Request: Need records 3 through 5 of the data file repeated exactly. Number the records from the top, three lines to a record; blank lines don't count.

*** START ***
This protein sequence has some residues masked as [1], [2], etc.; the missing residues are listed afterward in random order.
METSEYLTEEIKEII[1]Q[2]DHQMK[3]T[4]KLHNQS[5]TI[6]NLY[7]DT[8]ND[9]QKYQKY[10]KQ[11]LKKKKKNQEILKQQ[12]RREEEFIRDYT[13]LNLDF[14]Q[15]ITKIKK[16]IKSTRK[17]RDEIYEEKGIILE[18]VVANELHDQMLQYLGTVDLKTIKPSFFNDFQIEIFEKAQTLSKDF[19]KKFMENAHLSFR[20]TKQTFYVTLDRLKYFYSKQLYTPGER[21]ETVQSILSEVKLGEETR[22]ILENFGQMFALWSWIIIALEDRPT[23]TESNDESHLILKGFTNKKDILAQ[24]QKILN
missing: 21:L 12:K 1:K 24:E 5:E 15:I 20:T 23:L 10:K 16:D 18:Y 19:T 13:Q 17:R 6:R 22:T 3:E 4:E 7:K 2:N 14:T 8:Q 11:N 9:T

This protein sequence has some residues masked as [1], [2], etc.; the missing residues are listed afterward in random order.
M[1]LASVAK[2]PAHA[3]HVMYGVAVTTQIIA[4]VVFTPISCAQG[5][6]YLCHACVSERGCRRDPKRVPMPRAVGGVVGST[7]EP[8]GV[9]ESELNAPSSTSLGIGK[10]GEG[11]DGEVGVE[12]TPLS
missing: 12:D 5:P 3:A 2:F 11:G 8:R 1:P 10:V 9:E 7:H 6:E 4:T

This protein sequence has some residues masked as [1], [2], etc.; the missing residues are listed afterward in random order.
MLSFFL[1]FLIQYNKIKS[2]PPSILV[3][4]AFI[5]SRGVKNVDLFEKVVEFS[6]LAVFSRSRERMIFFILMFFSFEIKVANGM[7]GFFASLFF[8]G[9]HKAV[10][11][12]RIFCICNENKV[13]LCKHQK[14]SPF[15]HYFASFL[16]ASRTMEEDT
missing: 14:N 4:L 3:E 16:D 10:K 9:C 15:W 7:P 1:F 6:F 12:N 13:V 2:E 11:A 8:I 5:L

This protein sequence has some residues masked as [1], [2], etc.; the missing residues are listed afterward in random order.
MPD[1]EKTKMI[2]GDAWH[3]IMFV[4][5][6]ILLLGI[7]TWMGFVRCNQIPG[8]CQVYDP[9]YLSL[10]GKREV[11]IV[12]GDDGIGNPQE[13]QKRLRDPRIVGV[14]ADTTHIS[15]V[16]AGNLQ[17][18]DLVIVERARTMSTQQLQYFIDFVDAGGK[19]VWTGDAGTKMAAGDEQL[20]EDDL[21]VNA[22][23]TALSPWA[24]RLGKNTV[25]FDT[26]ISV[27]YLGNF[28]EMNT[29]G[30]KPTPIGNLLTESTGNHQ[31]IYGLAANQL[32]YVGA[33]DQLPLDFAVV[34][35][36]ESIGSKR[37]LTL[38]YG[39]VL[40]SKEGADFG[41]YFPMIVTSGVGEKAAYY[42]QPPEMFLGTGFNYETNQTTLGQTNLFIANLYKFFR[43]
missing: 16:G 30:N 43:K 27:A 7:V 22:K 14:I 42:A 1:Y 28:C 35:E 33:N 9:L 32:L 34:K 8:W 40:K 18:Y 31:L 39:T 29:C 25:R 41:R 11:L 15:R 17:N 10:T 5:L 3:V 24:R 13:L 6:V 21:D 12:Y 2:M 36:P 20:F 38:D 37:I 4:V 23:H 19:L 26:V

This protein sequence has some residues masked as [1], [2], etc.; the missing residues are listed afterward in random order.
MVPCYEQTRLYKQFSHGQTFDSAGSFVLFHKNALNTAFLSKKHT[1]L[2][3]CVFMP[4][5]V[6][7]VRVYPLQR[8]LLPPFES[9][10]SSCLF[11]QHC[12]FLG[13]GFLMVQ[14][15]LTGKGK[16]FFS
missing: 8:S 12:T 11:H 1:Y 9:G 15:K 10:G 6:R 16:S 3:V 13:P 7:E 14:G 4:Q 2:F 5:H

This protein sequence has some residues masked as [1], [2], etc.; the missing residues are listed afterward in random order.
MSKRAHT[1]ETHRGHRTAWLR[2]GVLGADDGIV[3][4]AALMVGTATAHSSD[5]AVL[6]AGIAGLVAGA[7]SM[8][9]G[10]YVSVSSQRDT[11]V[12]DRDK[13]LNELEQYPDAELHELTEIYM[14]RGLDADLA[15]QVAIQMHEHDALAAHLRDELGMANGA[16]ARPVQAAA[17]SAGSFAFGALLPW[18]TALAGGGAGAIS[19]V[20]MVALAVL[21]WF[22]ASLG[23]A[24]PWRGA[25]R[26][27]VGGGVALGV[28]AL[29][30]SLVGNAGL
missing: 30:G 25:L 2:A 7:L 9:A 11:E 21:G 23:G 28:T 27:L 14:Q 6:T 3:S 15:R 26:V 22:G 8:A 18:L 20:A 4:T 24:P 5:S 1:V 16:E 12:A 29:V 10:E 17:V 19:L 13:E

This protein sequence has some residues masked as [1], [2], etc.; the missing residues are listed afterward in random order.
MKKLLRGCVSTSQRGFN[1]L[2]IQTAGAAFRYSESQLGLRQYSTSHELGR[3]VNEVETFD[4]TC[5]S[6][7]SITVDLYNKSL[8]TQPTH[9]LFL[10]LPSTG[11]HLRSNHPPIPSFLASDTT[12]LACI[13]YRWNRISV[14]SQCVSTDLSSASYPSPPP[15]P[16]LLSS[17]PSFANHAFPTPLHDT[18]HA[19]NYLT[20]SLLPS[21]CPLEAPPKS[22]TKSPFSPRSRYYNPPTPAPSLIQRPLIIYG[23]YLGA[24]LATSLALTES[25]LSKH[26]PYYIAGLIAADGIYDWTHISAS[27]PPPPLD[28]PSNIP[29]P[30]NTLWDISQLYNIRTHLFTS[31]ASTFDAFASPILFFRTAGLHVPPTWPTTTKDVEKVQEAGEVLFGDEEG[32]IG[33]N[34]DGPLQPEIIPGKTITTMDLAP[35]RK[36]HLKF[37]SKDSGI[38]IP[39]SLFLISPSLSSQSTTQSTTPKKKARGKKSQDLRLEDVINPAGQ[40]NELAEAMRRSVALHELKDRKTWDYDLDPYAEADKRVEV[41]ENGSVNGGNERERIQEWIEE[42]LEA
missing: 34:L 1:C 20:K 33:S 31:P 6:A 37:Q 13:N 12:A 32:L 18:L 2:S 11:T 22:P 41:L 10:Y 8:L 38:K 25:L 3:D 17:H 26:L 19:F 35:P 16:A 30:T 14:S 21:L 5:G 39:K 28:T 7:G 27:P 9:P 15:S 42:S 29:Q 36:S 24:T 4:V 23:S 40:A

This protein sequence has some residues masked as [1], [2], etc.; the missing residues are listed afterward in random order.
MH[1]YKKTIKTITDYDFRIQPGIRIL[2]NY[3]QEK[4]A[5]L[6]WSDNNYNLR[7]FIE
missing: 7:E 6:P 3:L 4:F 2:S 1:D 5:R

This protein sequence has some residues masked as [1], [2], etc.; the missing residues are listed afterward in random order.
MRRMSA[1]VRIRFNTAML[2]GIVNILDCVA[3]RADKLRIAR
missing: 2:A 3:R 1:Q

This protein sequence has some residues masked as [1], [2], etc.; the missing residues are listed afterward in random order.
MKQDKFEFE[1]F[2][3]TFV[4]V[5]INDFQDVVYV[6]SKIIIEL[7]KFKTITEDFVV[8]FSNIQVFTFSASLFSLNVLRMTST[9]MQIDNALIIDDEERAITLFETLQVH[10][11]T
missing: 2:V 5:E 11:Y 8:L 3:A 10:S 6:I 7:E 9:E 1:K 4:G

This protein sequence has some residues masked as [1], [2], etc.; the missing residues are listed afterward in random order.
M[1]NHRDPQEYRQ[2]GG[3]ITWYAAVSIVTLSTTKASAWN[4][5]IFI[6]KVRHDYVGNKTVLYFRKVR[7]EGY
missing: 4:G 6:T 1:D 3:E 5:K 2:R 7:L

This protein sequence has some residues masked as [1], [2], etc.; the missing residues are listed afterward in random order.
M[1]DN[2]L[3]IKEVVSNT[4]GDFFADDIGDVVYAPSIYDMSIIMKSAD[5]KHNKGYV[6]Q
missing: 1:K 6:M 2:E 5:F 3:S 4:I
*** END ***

This protein sequence has some residues masked as [1], [2], etc.; the missing residues are listed afterward in random order.
MLSFFL[1]FLIQYNKIKS[2]PPSILV[3][4]AFI[5]SRGVKNVDLFEKVVEFS[6]LAVFSRSRERMIFFILMFFSFEIKVANGM[7]GFFASLFF[8]G[9]HKAV[10][11][12]RIFCICNENKV[13]LCKHQK[14]SPF[15]HYFASFL[16]ASRTMEEDT
missing: 14:N 4:L 3:E 16:D 10:K 9:C 15:W 7:P 1:F 6:F 12:N 13:V 2:E 11:A 8:I 5:L

This protein sequence has some residues masked as [1], [2], etc.; the missing residues are listed afterward in random order.
MPD[1]EKTKMI[2]GDAWH[3]IMFV[4][5][6]ILLLGI[7]TWMGFVRCNQIPG[8]CQVYDP[9]YLSL[10]GKREV[11]IV[12]GDDGIGNPQE[13]QKRLRDPRIVGV[14]ADTTHIS[15]V[16]AGNLQ[17][18]DLVIVERARTMSTQQLQYFIDFVDAGGK[19]VWTGDAGTKMAAGDEQL[20]EDDL[21]VNA[22][23]TALSPWA[24]RLGKNTV[25]FDT[26]ISV[27]YLGNF[28]EMNT[29]G[30]KPTPIGNLLTESTGNHQ[31]IYGLAANQL[32]YVGA[33]DQLPLDFAVV[34][35][36]ESIGSKR[37]LTL[38]YG[39]VL[40]SKEGADFG[41]YFPMIVTSGVGEKAAYY[42]QPPEMFLGTGFNYETNQTTLGQTNLFIANLYKFFR[43]
missing: 16:G 30:N 43:K 27:A 7:V 22:K 14:I 42:A 1:Y 28:C 35:E 33:N 9:L 32:L 34:K 8:W 40:K 18:Y 31:L 39:T 29:C 25:R 41:R 11:L 15:R 17:N 10:T 5:L 3:V 24:R 13:L 6:V 21:D 12:Y 2:M 36:P 20:F 38:D 37:I 4:V 23:H 19:L 26:V

This protein sequence has some residues masked as [1], [2], etc.; the missing residues are listed afterward in random order.
MVPCYEQTRLYKQFSHGQTFDSAGSFVLFHKNALNTAFLSKKHT[1]L[2][3]CVFMP[4][5]V[6][7]VRVYPLQR[8]LLPPFES[9][10]SSCLF[11]QHC[12]FLG[13]GFLMVQ[14][15]LTGKGK[16]FFS
missing: 8:S 12:T 11:H 1:Y 9:G 15:K 10:G 6:R 16:S 3:V 13:P 7:E 14:G 4:Q 2:F 5:H